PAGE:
4. 4. commodity exchanges, there is also a need to monitor indicators of equity and commodity price risk. Interest Rate Risk: In the most simplistic terms, interest rate risk is a balancing act. Banks are trying to balance the quantity of reprising assets with the quantity of reprising liabilities. For example, when a bank has more liabilities reprising in a rising rate environment than assets reprising, the net interest margin (NIM) shrinks. Conversely, if your bank is asset sensitive in a rising interest rate environment, your NIM will improve because you have more assets reprising at higher rates. Liquidity risk: Liquidity risk is financial risk due to uncertain liquidity. An institution might lose liquidity if its credit rating falls, it experiences sudden unexpected cash outflows, or some other event causes counterparties to avoid trading with or lending to the institution. A firm is also exposed to liquidity risk if markets on which it depends are subject to loss of liquidity. Business risk: Business risk is managed with a long-term focus. Techniques include the careful development of business plans and appropriate management oversight. Book-value accounting is generally used, so the issue of day-to-day performance is not material. The focus is on achieving a good return on investment over an extended horizon. Market risk is managed with a short-term focus. Long-term losses are avoided by avoiding losses from one day to the next. On a tactical level, traders and portfolio managers employ a variety of risk metrics —duration and convexity, the Greeks, beta, etc.—to assess their exposures. These allow them to identify and reduce any exposures they might consider excessive. On a more strategic level, organizations manage market risk by applying risk limits to traders' or portfolio managers' activities. Increasingly, value-at-risk is being used to define and monitor these limits. Some organizations also apply stress testing to their portfolios
  5. 5. CAPITAL ADEQUACY It is important for a bank to maintain depositors’ confidence and preventing the bank from going bankrupt. It reflects the overall financial condition of banks and also the ability of management to meet the need of additional capital. The following ratios measure capital adequacy:  Capital Adequacy Ratio (CAR): The capital adequacy ratio is developed to ensure that banks can absorb a reasonable level of losses occurred due to operational losses and determine the capacity of the bank in meeting the losses. As per the latest RBI norms, the banks should have a CAR of 9 per cent.  Debt-Equity Ratio (D/E): This ratio indicates the degree of leverage of a bank. It indicates how much of the bank business is financed through debt and how much through equity.  Advance to Assets Ratio (Adv/Ast): This is the ratio indicates a bank’s aggressiveness in lending which ultimately results in better profitability.  Government Securities to Total Investments (G-sec/Inv): It is an important indicator showing the risk-taking ability of the bank. It is a bank’s strategy to have high profits, high risk or low profits, low risk.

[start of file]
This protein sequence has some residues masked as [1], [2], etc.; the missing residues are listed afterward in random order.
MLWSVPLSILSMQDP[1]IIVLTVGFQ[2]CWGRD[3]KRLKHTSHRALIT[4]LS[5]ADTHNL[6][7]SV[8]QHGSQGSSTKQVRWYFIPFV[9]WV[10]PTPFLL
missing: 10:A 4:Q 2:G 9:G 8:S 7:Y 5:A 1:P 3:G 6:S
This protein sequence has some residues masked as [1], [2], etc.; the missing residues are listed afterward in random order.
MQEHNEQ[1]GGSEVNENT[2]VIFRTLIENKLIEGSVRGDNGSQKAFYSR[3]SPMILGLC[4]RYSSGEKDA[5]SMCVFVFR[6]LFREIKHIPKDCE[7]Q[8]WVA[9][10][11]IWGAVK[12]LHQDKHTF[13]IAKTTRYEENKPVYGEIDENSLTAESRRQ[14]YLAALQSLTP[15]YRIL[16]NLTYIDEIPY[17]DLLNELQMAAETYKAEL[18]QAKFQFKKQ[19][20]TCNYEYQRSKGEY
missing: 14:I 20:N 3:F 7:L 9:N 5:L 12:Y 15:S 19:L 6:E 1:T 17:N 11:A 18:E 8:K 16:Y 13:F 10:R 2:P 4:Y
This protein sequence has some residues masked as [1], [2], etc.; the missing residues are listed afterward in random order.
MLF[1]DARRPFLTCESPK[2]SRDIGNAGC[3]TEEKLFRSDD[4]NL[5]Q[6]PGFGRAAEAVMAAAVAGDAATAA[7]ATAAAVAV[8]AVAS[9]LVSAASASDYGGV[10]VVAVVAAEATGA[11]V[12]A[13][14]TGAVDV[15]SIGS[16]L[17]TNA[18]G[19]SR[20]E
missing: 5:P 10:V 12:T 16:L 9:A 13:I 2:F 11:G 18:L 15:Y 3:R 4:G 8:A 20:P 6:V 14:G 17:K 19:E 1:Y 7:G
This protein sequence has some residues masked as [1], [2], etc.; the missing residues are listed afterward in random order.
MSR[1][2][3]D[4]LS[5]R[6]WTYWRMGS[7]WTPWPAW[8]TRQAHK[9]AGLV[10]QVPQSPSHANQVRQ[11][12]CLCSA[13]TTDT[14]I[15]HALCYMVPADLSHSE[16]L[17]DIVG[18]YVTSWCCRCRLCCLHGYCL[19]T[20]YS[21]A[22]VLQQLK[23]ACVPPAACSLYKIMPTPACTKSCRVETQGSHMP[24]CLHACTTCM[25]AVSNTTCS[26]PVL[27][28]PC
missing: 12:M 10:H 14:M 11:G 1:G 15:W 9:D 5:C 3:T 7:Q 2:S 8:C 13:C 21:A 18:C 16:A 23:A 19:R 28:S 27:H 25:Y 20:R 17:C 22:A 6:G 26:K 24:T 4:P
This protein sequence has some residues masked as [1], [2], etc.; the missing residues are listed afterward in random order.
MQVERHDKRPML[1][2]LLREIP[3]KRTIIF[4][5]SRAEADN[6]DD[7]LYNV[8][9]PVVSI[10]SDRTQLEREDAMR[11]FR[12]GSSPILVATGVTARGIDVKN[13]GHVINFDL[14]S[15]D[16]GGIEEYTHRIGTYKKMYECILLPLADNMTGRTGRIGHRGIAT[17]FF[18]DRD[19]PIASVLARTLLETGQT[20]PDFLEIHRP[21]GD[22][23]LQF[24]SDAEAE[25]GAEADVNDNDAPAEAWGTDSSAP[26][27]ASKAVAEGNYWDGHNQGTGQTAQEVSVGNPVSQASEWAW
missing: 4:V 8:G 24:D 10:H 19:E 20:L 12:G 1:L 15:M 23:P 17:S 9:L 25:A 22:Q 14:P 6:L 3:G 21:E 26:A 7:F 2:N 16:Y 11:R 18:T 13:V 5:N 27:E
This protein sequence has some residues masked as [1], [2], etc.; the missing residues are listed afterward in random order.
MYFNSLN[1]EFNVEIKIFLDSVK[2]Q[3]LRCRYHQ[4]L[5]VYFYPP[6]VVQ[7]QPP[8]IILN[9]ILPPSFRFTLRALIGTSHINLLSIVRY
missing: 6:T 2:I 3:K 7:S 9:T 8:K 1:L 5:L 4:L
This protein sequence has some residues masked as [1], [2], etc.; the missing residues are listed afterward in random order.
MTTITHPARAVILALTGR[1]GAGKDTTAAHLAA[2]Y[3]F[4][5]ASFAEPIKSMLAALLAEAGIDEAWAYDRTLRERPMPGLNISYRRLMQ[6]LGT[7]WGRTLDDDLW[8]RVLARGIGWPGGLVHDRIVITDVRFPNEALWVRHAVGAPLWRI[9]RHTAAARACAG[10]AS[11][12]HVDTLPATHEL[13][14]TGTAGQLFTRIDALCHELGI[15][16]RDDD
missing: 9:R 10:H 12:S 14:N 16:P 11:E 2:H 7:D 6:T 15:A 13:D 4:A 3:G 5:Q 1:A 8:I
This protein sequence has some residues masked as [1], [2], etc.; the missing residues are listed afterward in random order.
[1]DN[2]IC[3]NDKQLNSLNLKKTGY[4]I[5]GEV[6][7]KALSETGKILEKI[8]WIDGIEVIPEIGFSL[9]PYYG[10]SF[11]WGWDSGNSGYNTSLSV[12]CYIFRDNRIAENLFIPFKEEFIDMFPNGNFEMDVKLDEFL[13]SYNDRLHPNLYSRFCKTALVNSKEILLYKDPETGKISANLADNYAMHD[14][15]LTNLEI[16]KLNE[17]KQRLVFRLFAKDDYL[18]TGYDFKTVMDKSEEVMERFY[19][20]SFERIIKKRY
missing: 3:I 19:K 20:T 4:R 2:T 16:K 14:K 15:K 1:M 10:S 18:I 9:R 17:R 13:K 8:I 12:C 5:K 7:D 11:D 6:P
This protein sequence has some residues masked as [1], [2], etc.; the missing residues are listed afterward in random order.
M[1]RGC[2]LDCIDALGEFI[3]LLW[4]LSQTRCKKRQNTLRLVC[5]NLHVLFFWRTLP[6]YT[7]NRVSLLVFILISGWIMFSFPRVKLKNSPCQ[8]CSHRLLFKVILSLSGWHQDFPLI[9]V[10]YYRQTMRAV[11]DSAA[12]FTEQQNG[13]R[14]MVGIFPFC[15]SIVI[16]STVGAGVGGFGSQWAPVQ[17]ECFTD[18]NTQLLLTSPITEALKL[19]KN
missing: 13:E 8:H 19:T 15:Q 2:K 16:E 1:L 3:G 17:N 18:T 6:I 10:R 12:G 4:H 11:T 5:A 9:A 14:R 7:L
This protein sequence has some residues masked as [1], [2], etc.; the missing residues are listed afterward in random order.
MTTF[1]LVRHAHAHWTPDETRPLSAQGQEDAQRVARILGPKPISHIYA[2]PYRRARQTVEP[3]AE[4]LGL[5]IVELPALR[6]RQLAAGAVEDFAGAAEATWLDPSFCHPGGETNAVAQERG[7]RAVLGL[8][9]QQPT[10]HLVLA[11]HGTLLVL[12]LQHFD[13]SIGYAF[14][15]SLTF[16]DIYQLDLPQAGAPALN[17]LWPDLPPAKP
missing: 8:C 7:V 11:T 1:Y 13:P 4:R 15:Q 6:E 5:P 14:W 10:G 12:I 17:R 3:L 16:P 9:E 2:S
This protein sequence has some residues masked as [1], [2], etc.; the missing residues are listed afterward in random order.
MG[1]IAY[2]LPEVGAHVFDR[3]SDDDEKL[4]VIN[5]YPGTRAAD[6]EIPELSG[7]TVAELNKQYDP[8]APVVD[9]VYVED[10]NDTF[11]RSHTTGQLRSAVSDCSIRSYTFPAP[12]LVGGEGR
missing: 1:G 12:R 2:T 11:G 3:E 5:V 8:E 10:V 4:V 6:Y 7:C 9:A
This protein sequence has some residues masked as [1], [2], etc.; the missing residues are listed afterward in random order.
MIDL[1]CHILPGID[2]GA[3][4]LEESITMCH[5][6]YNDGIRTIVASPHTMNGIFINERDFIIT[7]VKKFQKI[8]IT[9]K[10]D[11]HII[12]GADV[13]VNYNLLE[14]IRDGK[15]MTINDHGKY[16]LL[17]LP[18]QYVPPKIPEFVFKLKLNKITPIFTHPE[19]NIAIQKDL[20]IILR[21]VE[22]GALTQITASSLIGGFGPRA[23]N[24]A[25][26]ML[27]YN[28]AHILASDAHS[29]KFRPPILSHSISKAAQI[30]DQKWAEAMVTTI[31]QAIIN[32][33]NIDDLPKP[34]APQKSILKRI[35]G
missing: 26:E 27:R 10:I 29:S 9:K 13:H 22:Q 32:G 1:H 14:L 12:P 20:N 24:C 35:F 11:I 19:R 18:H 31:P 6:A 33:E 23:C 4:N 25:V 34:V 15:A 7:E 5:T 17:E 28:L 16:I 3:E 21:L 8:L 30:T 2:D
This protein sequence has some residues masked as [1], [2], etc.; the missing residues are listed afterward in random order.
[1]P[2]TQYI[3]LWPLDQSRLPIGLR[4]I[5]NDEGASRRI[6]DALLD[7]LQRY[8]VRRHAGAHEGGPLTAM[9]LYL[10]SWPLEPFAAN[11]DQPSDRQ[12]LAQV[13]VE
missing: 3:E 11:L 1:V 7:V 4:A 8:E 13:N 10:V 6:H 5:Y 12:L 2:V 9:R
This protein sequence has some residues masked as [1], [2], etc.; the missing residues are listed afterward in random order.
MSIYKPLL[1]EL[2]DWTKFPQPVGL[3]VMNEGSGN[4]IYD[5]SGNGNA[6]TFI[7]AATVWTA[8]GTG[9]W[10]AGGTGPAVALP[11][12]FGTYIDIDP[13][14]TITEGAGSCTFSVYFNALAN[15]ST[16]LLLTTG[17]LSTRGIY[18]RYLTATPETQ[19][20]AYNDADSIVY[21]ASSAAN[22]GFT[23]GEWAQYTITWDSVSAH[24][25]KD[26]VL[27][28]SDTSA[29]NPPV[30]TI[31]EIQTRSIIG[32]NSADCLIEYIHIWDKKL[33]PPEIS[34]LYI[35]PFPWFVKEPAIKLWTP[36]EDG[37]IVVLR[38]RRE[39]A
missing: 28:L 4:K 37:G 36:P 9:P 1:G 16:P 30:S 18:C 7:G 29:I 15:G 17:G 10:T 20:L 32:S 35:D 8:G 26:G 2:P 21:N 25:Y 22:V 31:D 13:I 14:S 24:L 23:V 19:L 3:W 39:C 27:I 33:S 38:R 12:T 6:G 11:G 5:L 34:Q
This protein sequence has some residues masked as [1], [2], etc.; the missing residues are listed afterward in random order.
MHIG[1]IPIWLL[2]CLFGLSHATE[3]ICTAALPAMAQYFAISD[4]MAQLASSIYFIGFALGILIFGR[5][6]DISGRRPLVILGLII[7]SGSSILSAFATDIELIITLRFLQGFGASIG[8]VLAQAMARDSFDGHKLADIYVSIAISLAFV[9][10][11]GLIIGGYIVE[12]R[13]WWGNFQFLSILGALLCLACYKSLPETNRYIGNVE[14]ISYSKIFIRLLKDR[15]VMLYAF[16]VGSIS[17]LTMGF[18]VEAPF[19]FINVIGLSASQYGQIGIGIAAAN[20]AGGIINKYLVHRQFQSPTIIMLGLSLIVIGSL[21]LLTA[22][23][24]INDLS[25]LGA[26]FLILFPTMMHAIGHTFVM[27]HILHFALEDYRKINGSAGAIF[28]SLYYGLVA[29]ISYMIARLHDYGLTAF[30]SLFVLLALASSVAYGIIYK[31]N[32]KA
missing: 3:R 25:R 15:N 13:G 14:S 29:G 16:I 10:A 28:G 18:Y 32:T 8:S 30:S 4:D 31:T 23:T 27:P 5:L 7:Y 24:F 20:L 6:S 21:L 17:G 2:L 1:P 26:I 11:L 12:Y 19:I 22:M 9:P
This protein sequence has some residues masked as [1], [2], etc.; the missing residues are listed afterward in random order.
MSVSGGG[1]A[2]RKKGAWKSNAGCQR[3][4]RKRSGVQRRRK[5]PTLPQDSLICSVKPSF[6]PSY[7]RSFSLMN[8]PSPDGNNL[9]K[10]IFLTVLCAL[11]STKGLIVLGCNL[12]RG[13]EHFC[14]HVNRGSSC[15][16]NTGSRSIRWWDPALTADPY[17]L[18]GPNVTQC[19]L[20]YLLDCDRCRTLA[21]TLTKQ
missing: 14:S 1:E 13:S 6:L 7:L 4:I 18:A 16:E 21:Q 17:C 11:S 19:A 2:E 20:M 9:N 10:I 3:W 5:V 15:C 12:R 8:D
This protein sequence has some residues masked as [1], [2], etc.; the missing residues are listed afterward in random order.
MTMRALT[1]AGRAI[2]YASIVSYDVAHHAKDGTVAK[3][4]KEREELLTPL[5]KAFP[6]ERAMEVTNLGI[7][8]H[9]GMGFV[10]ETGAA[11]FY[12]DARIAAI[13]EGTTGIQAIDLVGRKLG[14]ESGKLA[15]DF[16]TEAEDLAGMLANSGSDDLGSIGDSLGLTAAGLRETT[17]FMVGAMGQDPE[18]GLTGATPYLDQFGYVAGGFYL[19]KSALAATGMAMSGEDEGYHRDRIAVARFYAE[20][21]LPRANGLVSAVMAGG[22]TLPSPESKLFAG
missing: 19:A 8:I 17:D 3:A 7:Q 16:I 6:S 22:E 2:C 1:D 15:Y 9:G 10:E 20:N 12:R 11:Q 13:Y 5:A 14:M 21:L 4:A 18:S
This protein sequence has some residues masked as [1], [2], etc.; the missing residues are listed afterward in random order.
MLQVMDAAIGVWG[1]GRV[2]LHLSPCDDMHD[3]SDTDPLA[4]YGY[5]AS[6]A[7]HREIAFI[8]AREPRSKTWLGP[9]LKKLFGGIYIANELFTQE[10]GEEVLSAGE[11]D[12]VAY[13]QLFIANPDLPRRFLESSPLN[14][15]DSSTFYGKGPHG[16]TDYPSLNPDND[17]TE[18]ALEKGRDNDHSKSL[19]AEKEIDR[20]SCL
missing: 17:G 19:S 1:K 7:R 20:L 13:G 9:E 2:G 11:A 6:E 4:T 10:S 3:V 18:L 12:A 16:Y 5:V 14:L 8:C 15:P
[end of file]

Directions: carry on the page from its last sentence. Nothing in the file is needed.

6. 6. Table 1: Composite Ranking of Banks in Capital Adequacy: BANK Capital Adequacy Ratio Advance To Assets Debt-Equity Ratio (D/E) Government Securities To Total Investment Group Rank AVG RANK AVG RANK AVG RANK AVG RANK AVG RANK BOB 14.05 2 63.78 3 15.9 3 77.88 2 2.5 2 South Indian Bank 12.01 3 63.25 4 6.2 1 73.88 4 3 3.5 Dhanlaxmi bank 9.59 4 76.99 1 17.11 4 76.02 3 3 3.5 CUB 16.52 1 64.45 2 8.93 2 86.2 1 1.5 1 From table 1, on the basis of group averages of four sub-parameters of Capital Adequacy, CUB Bank is at the top position with group average of 1.5, followed by BOB is second position and South Indian bank, Dhanlaxmi bank stood at the last position due to its poor performance in CAR, Advances to assets and also due to less investment in Govt. Securities.